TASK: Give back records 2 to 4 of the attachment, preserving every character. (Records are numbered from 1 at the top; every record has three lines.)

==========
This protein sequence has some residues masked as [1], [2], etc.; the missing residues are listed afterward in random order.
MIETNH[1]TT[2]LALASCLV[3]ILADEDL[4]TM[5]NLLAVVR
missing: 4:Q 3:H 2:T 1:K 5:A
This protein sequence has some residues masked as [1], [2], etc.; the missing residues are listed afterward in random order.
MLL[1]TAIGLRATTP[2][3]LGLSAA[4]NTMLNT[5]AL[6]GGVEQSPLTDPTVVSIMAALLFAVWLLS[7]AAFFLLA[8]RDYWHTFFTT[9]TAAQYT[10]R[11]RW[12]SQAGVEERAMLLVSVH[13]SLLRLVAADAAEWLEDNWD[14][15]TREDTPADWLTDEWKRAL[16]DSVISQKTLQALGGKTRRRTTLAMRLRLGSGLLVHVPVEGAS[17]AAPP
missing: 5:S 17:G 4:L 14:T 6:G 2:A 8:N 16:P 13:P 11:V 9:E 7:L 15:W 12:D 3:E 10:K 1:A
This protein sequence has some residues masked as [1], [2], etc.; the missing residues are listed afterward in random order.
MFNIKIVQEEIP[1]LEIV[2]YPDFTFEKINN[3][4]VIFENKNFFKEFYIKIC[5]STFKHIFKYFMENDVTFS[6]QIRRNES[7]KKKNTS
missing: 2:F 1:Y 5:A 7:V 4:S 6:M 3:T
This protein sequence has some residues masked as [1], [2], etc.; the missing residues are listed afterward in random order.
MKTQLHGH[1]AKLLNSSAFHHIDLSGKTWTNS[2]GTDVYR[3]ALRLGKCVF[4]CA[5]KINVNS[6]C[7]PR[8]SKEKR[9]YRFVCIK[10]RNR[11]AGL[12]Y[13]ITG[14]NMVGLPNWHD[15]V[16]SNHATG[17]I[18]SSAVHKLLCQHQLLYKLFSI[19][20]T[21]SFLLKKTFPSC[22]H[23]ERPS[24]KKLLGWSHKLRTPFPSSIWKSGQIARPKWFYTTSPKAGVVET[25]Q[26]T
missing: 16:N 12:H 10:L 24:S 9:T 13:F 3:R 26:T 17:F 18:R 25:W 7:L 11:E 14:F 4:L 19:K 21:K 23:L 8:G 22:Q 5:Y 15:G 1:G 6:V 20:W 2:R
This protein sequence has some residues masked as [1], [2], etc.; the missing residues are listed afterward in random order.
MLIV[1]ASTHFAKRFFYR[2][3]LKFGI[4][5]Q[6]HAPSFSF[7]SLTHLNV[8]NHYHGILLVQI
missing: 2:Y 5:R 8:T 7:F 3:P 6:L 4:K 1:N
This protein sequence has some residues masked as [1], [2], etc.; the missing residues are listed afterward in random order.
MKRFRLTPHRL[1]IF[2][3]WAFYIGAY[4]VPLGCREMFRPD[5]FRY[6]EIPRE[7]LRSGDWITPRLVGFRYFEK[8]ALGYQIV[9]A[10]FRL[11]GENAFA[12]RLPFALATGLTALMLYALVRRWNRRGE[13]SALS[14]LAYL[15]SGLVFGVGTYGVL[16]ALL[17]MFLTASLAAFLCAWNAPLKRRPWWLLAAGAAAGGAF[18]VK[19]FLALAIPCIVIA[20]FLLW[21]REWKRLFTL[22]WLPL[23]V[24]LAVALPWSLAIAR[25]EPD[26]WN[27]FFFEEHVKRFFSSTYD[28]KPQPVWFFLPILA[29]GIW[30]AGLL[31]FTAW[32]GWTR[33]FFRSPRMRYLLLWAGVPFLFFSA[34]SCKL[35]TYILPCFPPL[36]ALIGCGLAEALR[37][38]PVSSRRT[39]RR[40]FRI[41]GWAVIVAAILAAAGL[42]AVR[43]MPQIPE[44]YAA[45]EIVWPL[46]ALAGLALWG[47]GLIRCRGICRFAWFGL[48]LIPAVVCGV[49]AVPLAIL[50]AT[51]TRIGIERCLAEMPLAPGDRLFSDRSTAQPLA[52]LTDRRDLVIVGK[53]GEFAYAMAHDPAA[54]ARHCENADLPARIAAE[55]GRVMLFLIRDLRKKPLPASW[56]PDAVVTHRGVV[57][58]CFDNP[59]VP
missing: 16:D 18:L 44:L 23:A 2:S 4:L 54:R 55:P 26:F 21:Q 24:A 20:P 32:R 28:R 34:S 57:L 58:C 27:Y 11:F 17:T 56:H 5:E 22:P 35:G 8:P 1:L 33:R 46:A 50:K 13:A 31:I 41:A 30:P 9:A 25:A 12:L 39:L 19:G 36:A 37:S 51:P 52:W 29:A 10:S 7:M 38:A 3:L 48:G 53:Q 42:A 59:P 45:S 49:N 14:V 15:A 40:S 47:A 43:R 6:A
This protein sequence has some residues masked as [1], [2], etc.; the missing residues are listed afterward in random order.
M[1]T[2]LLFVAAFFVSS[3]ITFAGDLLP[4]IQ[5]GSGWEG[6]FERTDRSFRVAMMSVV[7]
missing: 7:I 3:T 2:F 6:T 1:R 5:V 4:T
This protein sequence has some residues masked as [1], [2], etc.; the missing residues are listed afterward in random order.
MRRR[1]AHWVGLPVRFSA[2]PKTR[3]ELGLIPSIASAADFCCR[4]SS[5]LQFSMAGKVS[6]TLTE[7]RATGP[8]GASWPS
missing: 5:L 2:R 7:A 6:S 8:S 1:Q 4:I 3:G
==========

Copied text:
This protein sequence has some residues masked as [1], [2], etc.; the missing residues are listed afterward in random order.
MLL[1]TAIGLRATTP[2][3]LGLSAA[4]NTMLNT[5]AL[6]GGVEQSPLTDPTVVSIMAALLFAVWLLS[7]AAFFLLA[8]RDYWHTFFTT[9]TAAQYT[10]R[11]RW[12]SQAGVEERAMLLVSVH[13]SLLRLVAADAAEWLEDNWD[14][15]TREDTPADWLTDEWKRAL[16]DSVISQKTLQALGGKTRRRTTLAMRLRLGSGLLVHVPVEGAS[17]AAPP
missing: 5:S 17:G 4:L 14:T 6:G 2:A 8:N 16:P 13:P 11:V 9:E 7:L 15:W 12:D 3:E 10:K 1:A
This protein sequence has some residues masked as [1], [2], etc.; the missing residues are listed afterward in random order.
MFNIKIVQEEIP[1]LEIV[2]YPDFTFEKINN[3][4]VIFENKNFFKEFYIKIC[5]STFKHIFKYFMENDVTFS[6]QIRRNES[7]KKKNTS
missing: 2:F 1:Y 5:A 7:V 4:S 6:M 3:T
This protein sequence has some residues masked as [1], [2], etc.; the missing residues are listed afterward in random order.
MKTQLHGH[1]AKLLNSSAFHHIDLSGKTWTNS[2]GTDVYR[3]ALRLGKCVF[4]CA[5]KINVNS[6]C[7]PR[8]SKEKR[9]YRFVCIK[10]RNR[11]AGL[12]Y[13]ITG[14]NMVGLPNWHD[15]V[16]SNHATG[17]I[18]SSAVHKLLCQHQLLYKLFSI[19][20]T[21]SFLLKKTFPSC[22]H[23]ERPS[24]KKLLGWSHKLRTPFPSSIWKSGQIARPKWFYTTSPKAGVVET[25]Q[26]T
missing: 16:N 12:H 10:L 24:S 9:T 13:F 3:R 26:T 17:F 18:R 25:W 7:L 11:E 14:F 4:L 19:K 21:K 23:L 8:G 22:Q 5:Y 15:G 1:G 6:V 20:W 2:R